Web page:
'No search' indemnity policies for remortgage transactions may seem to be little more than a 'belt and braces' type cover, but they do have a practical value, as the lender in our latest claims study will attest.
The case concerned a property in Wrexham, where £108,000 was loaned to a borrower in January 2008 upon completion of a remortgage. As no searches were being carried out, the lender's solicitor arranged a 'No Search' indemnity policy to protect them in case an existing adverse entry was later revealed.
Seven year itch
In June 2015, more than seven years later, the lender got in touch with our Claims team to make a claim. It transpired that, following the borrower defaulting on their payments, the lender had taken possession of the property.
When attempting to sell the property in early 2012, a search revealed the presence of old mineshafts within a 200m vicinity of the property. Inevitably, the lender then encountered difficulties in selling it. However, it was only after they'd sold the property at a substantial loss in October 2012 that they realised they had indemnity cover in place.
It was a slightly unusual situation in that the lender had come forward more than two and a half years after the property had been sold on, and initially, the lender had assumed that because of this, they would be unable to make a claim. However, unlike a number of other insurers, who have a strict time limit on when a claim should be notified, our team pressed ahead and looked into the matter.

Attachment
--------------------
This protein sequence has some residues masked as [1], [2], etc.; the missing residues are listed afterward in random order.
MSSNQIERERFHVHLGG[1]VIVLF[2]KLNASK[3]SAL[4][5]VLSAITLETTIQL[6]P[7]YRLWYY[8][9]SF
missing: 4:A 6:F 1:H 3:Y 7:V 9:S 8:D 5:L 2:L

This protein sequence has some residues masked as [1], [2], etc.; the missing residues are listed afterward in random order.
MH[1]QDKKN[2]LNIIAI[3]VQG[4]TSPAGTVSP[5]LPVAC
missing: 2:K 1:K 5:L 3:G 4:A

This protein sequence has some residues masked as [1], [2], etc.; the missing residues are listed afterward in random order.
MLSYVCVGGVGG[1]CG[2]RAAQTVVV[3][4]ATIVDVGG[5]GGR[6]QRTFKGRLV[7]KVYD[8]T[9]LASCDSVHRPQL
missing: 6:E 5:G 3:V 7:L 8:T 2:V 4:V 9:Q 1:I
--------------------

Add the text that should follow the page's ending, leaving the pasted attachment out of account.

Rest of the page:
In order to consider the claim further, the team requested copies of the mortgage and repossession files. The files revealed that prior to the discovery of old mineshafts in the area, the lender had put the property on the market in February 2012 with an asking price of £80,000. The completion statement from the lender confirmed that the property had eventually sold in October 2012 for £61,000.
Upon submitting their claim to us, the lender requested reimbursement of around £32,000. That figure included more than £13,000 in repossession and sale costs, which we had to decline as these losses were not covered, due to them not being directly attributable to the mining shaft issue.
However, we paid the lender a settlement of £19,000 to cover the shortfall between the property's original list price and the figure that it was sold for at auction, as covered under their No Search indemnity policy. So for the sake of a policy which, in this instance, cost little over £20, the lender was able to recoup a significant portion of their losses and settle a long-running case.